At home in Canada, what with our narrow entrance way, I was always after my kids and their friends to keep their shoes to the sides. But no, inevitably the shoes would end up smack in the middle of the entrance way. I lost count of how many times I tripped over them.
Now in my new home, Kenya, it turns out, no matter how big your entrance way is, people will spread their shoes around to take up the greatest possible amount of space.
And so it goes with living and learning. Here are 4 more things I’m learning about life here and how they relate to training and development (for the first 4 see the last post ‘there’s a 6 foot long green snake living in my banana tree.’)
5. Look for the universal:
No matter where you find yourself on this vast planet or who you’re with when you’re there, some things are universal.
It can help to look for similarities and what’s familiar, like:
- in my case a messy entranceway
- all the moms in the store who were dutifully deciphering the school supply lists (I have yet to see a school supply shopping trip full of dads)
- finding hot chocolate (my beloved drink, as a non-coffee or tea drinker)
Turns out finding good trainers who know their stuff is as hard here as elsewhere. One of the first conversations I had when I got here was with a UN staff person over this very topic. Knowing how to teach in engaging, sticky ways, with attention to transfer of learning is a sought after skill.
6. Seek out ‘other’, seek out ‘different’
Balance looking for same with seeking difference.
My biggest example of difference so far has been when I couldn’t track my kid down after school for two (gray hair inducing, stomach wrenching, gut churning) hours. Nairobi is a high security place and, to my relief and amazement, things kicked into HIGH GEAR.
Teachers called all the bus drivers in case he had got on the wrong bus. The school was searched. Friends called hospitals and the U.N. security. A friend and I drove around and talked to security guards.
And then blessed relief. The kind that is sweeter than the sweetest sugar. ‘We’ve got him,‘ the teacher on the phone said, ‘do you want to talk to him?’ He’d been hanging out with some friends, completely unconcerned and unknowing.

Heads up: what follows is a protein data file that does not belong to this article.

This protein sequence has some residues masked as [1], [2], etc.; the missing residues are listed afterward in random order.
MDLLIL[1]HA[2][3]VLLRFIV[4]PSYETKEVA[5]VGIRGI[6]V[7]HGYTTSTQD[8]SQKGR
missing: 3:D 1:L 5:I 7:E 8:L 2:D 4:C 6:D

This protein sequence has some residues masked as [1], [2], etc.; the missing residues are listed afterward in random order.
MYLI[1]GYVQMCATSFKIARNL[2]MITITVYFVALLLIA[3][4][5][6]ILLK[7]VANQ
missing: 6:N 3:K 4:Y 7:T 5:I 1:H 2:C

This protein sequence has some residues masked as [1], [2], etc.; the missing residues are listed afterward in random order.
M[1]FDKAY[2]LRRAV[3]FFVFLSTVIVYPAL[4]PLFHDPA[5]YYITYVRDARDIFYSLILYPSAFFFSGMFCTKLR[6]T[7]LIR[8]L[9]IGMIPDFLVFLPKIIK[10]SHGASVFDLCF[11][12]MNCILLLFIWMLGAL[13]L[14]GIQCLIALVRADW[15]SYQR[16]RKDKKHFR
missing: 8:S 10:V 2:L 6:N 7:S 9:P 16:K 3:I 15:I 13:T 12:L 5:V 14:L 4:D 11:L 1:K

While I don’t recommend this gut clenching kind of difference, do seek out what makes you curious, what makes your eyebrows rise and your head tilt in confusion. It’s a whole other world of learning.
7. Challenge long held beliefs
I am a vehement non-coffee drinker and non-tea drinker. Not because of any high ideals and health concerns, I simply don’t like the taste.
And then I tried Ginger tea here (admittedly short on the ginger and with extra sugar). Wow! I can get used to this stuff.
Challenge your long held beliefs from time to time. It’ll shake up you, your learning, your training and your participants.
8. Transfer your learning
Learning to work. Working to play. Playing to love. It’s all a mishmash.
Transfer your learning to home, work and play.
For example, how does learning about your entranceway inform your work? In my case it made me think of what is universal.
As I finish writing this post I’m sitting in the UN cafeteria having spent some of the day planning my role in AIESEC’s 2011 Global Youth to Business Forum which I’m co-hosting next week. A little fun, a little work, a little play will make for some great transfer of learning.
Stay tuned. In my next post I’ll share the last of this three part series.
Sam Crespi says
Am loving your Kenya posts! Having spent 10 years abroad without returning in places where I didn’t speak the language at first, I began to learn how to listen more carefully. I also learned how much global sign language can be. I spent two hours with one young man which turned out to be the one of the most pleasurable experiences I ever had, no words. Just facial expressions, pointing, and lots of hand gestures. We laughed ourselves silly.
Of course, sometimes with fatigue and the isolation of being a foreigner, paranoia can set in.
And more often than not, I found myself embraced by the kindness of strangers.
Keep writing Lee Anne!!!!
Lee-Anne Ragan says
Hi Sam- that’s high praise coming from you, my global, heart minded, adventurous friend! It’s funny you mention language; I’ve been thinking about how much harder this would be if English wasn’t so predominantly spoken. Your story about communicating sans words reminded me of watching my son when he was about 3 hang out with a Thai monk for quite a while. They were both deep in conversation – without a common language. It was so humbling and heart warming to watch. I’ll have to ask him if he remembers that.
I’m finding kindness by the boatload here- truly remarkable how welcoming people are. The community is used to comings and goings, what with all the UN postings, so I think it’s simply part of the culture. You’re welcome to step into the river of new friends, community and learning, whenever and however you like.
Also yesterday, being part of the AIESEC global forum was something truly wonderful. 500 energetic, inspired and inspirational delegates from 110 countries! I’m still a buzz. (watch for the next post for more about this).